I am reliably informed that a book I wrote during 2008 – The Great Dinosaur Discoveries (A & C Black, 2009) – is now out and available in the shops.
If you like my stuff you will, hopefully, want to own a copy: it’s high quality, very nicely illustrated, and not all that expensive. While dinosaur books are typically arranged in either phylogenetic or geological fashion, my aim with The Great Dinosaur Discoveries was to show how our knowledge and understanding of dinosaurs has itself evolved over the decades. This sort of thing has only really been done a few times before. Ned Colbert looked at the history of dinosaur science in his 1969 Men and Dinosaurs, and John Gilbert did likewise in the extremely poorly known Dinosaurs Discovered (Hamlyn, 1979). Desmond’s The Hot Blooded Dinosaurs is also notable for its strong historical narrative.
Anyway, while I was planning to write at great length about the book and its contents, I just haven’t had time. For now I’ll note that I tried to include a lot of stuff in the book that hasn’t been covered much before. In addition to such familiar subjects as Osborn and the discovery of Tyrannosaurus rex, Janensch and the Tendaguru sauropods, and Nopcsa’s Transylvanian dinosaurs, I also included such things as the recognition of heterodontosaurids, the discovery of Pelecanimimus, alvarezsaurids, scansoriopterygids and Asian lambeosaurines, the ‘dinosaur renaissance’, Holtz’s ‘tyrannoraptor’ hypothesis, and something that I’ve termed ‘the South American sauropod explosion’.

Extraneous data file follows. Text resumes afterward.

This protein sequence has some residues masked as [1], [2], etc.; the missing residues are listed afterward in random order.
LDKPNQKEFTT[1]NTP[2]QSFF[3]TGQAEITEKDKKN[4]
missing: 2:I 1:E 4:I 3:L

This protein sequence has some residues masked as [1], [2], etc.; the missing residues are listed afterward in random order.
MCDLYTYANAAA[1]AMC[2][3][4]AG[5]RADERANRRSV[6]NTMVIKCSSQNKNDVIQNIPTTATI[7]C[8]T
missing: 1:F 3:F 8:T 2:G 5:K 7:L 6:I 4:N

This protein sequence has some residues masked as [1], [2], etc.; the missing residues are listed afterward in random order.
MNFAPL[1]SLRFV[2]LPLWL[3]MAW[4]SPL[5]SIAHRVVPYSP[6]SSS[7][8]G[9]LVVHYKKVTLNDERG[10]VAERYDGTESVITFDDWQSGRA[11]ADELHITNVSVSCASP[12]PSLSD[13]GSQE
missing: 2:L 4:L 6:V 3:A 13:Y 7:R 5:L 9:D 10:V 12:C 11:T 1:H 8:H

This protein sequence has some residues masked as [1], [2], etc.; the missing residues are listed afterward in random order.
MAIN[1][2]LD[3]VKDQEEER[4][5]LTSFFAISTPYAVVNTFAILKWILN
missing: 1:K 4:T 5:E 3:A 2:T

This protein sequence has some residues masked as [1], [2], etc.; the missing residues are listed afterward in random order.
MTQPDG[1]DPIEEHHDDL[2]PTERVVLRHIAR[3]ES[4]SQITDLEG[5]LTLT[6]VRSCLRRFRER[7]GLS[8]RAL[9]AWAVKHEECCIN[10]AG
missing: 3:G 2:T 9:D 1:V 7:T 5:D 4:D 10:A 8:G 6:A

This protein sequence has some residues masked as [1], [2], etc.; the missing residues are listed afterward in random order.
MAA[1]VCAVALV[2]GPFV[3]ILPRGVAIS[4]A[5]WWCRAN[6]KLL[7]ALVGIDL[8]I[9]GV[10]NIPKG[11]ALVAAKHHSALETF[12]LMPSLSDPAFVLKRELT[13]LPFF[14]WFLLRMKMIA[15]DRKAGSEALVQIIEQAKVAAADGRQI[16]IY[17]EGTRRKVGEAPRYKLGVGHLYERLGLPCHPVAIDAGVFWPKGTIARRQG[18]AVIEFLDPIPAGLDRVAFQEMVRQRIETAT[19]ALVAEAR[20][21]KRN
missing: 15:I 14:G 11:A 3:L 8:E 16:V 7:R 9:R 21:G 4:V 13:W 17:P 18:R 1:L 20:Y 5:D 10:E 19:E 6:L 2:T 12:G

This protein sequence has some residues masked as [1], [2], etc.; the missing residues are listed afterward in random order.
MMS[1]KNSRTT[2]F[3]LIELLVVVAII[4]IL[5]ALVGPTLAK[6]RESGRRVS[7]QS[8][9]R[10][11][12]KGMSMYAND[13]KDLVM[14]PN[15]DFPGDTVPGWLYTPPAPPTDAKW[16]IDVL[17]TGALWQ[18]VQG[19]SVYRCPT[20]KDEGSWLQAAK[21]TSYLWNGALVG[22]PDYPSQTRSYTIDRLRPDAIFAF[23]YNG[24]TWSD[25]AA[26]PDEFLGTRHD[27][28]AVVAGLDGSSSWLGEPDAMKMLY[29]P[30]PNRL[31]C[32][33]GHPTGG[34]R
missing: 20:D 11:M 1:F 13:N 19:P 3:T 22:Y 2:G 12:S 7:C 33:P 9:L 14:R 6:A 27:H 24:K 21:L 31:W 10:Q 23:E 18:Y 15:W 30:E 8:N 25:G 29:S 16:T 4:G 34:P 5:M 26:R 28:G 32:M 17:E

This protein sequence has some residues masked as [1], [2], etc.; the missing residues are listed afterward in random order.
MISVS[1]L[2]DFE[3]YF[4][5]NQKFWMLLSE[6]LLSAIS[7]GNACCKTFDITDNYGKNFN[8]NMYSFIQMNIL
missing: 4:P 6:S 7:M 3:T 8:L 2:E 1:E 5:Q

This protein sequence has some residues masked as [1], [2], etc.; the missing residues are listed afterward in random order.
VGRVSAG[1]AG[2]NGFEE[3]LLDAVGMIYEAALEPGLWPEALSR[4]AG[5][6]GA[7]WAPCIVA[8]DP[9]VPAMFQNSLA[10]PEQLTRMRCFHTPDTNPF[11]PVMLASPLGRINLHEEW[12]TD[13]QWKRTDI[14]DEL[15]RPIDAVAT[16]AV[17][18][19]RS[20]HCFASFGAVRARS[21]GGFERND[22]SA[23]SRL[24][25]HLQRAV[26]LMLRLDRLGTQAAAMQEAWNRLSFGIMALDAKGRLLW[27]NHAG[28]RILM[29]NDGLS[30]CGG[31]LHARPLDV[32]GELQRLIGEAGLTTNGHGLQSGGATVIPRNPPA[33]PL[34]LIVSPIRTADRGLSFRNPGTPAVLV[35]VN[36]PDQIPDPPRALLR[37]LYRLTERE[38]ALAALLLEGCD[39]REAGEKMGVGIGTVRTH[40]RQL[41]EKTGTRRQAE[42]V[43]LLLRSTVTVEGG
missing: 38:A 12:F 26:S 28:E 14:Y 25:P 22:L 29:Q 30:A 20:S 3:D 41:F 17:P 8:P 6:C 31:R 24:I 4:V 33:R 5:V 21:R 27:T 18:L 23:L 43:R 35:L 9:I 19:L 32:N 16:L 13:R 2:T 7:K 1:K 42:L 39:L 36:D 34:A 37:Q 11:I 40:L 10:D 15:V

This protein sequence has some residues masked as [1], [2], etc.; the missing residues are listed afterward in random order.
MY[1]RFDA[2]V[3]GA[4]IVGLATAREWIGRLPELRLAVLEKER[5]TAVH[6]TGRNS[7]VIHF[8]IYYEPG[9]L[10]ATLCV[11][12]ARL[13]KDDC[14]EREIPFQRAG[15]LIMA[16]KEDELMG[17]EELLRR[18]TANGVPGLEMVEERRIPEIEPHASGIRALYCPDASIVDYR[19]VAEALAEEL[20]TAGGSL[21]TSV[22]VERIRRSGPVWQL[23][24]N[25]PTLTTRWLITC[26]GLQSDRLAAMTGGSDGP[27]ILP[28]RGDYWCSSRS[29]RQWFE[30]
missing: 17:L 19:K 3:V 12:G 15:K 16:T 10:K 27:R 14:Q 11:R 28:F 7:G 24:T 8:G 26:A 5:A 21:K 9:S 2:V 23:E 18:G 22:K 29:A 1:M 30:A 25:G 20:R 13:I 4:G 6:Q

When I have discussed ‘familiar’ subjects, I’ve tried to include as much unfamiliar material as possible: as an example, the section on the discovery of Iguanodon includes virtually unknown data on William Bensted’s substantial contribution on the ‘Mantel piece’, while the spread on Barnum Brown’s publication of Ankylosaurus discusses how he used parts of the stegosaur skeleton to fill in his reconstruction. Inclusion of data on the new CT-imaging work produced by the Witmer lab, and mentions of Skorpiovenator, Stokesosaurus langhami, Austroraptor and others, mean that the book is as up-to-date as we could make it. In addition to some fantastic photography, the book also features art by Todd Marshall, Julius Csotonyi, Luis Rey, Davide Bonadonna and others. I might be biased, but I think it looks awesome.
Alas, constraints meant that a huge number of planned spreads had to be axed, and the volume was originally going to be substantially more complete and representative. Inevitably there are a few mistakes, including some real howlers (the Triassic is in the Palaeozoic now? Yikes). But let’s not worry about those details. If you like the book, then please consider posting a review on Amazon. If you don’t like the book: well, the thing about dinosaur books is that there are an awful lot of them, so go find another one.
Order the book: Great Dinosaur Discoveries.